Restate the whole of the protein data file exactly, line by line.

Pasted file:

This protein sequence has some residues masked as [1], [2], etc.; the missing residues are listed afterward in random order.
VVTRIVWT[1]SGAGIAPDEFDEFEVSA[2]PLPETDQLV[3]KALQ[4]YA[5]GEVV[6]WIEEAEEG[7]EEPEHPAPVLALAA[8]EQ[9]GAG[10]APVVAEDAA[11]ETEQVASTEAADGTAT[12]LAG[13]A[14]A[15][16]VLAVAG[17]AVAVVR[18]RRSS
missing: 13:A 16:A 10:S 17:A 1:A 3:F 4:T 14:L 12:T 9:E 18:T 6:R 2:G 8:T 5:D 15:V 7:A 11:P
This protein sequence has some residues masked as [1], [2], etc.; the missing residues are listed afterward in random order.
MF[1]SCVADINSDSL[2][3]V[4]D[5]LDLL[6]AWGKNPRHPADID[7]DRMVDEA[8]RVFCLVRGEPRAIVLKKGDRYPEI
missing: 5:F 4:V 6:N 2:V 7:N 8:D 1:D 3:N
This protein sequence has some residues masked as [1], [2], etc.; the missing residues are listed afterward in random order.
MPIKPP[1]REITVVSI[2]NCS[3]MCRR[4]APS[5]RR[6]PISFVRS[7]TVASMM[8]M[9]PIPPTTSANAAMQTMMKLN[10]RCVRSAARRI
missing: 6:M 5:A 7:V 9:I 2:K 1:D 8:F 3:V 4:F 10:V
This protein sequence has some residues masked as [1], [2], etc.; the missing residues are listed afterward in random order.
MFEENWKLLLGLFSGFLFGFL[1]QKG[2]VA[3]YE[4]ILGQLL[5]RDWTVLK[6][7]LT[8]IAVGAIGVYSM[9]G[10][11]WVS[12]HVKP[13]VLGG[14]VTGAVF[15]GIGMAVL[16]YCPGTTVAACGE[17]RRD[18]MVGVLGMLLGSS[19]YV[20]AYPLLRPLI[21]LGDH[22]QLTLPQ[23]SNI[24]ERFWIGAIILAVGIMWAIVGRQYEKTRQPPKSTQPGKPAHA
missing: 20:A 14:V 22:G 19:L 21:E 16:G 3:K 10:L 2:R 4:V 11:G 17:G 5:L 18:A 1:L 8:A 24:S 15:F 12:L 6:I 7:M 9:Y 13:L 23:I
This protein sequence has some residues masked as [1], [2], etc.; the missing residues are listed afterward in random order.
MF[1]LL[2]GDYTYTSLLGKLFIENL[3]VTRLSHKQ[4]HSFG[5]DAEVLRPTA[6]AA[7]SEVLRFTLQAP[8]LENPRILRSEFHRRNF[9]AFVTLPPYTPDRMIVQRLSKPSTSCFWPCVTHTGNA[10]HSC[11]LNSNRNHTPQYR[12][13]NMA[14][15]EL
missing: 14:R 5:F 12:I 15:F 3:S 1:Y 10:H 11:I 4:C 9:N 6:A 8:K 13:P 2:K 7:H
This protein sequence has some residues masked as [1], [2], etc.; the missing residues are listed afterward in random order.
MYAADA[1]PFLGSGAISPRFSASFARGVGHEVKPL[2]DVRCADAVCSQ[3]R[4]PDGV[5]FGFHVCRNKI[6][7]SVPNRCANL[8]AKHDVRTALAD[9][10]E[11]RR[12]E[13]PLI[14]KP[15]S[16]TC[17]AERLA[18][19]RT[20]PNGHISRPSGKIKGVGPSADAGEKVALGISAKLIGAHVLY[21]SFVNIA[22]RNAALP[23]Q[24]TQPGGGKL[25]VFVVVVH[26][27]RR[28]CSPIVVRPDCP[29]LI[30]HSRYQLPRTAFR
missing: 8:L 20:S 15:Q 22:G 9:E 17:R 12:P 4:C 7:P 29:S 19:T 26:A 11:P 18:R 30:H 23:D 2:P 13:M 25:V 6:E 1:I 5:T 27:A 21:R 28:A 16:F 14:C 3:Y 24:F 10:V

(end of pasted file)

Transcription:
This protein sequence has some residues masked as [1], [2], etc.; the missing residues are listed afterward in random order.
VVTRIVWT[1]SGAGIAPDEFDEFEVSA[2]PLPETDQLV[3]KALQ[4]YA[5]GEVV[6]WIEEAEEG[7]EEPEHPAPVLALAA[8]EQ[9]GAG[10]APVVAEDAA[11]ETEQVASTEAADGTAT[12]LAG[13]A[14]A[15][16]VLAVAG[17]AVAVVR[18]RRSS
missing: 13:A 16:A 10:S 17:A 1:A 3:F 4:T 14:L 12:T 9:E 18:T 6:R 2:G 8:T 5:D 15:V 7:A 11:P
This protein sequence has some residues masked as [1], [2], etc.; the missing residues are listed afterward in random order.
MF[1]SCVADINSDSL[2][3]V[4]D[5]LDLL[6]AWGKNPRHPADID[7]DRMVDEA[8]RVFCLVRGEPRAIVLKKGDRYPEI
missing: 5:F 4:V 6:N 2:V 7:N 8:D 1:D 3:N
This protein sequence has some residues masked as [1], [2], etc.; the missing residues are listed afterward in random order.
MPIKPP[1]REITVVSI[2]NCS[3]MCRR[4]APS[5]RR[6]PISFVRS[7]TVASMM[8]M[9]PIPPTTSANAAMQTMMKLN[10]RCVRSAARRI
missing: 6:M 5:A 7:V 9:I 2:K 1:D 8:F 3:V 4:F 10:V
This protein sequence has some residues masked as [1], [2], etc.; the missing residues are listed afterward in random order.
MFEENWKLLLGLFSGFLFGFL[1]QKG[2]VA[3]YE[4]ILGQLL[5]RDWTVLK[6][7]LT[8]IAVGAIGVYSM[9]G[10][11]WVS[12]HVKP[13]VLGG[14]VTGAVF[15]GIGMAVL[16]YCPGTTVAACGE[17]RRD[18]MVGVLGMLLGSS[19]YV[20]AYPLLRPLI[21]LGDH[22]QLTLPQ[23]SNI[24]ERFWIGAIILAVGIMWAIVGRQYEKTRQPPKSTQPGKPAHA
missing: 20:A 14:V 22:G 19:L 21:E 16:G 3:K 10:L 2:R 4:V 11:G 17:G 5:L 18:A 1:L 8:A 24:S 15:F 12:L 6:I 7:M 9:Y 13:L 23:I
This protein sequence has some residues masked as [1], [2], etc.; the missing residues are listed afterward in random order.
MF[1]LL[2]GDYTYTSLLGKLFIENL[3]VTRLSHKQ[4]HSFG[5]DAEVLRPTA[6]AA[7]SEVLRFTLQAP[8]LENPRILRSEFHRRNF[9]AFVTLPPYTPDRMIVQRLSKPSTSCFWPCVTHTGNA[10]HSC[11]LNSNRNHTPQYR[12][13]NMA[14][15]EL
missing: 14:R 5:F 12:I 15:F 3:S 1:Y 10:H 11:I 4:C 9:N 6:A 8:K 13:P 2:K 7:H
This protein sequence has some residues masked as [1], [2], etc.; the missing residues are listed afterward in random order.
MYAADA[1]PFLGSGAISPRFSASFARGVGHEVKPL[2]DVRCADAVCSQ[3]R[4]PDGV[5]FGFHVCRNKI[6][7]SVPNRCANL[8]AKHDVRTALAD[9][10]E[11]RR[12]E[13]PLI[14]KP[15]S[16]TC[17]AERLA[18][19]RT[20]PNGHISRPSGKIKGVGPSADAGEKVALGISAKLIGAHVLY[21]SFVNIA[22]RNAALP[23]Q[24]TQPGGGKL[25]VFVVVVH[26][27]RR[28]CSPIVVRPDCP[29]LI[30]HSRYQLPRTAFR
missing: 8:L 20:S 15:Q 22:G 9:E 17:R 12:P 4:C 7:P 29:S 19:T 26:A 11:P 18:R 30:H 23:D 2:P 13:M 25:V 6:E 1:I 5:T 27:A 21:R 28:A 16:F 14:C 3:Y 24:F 10:V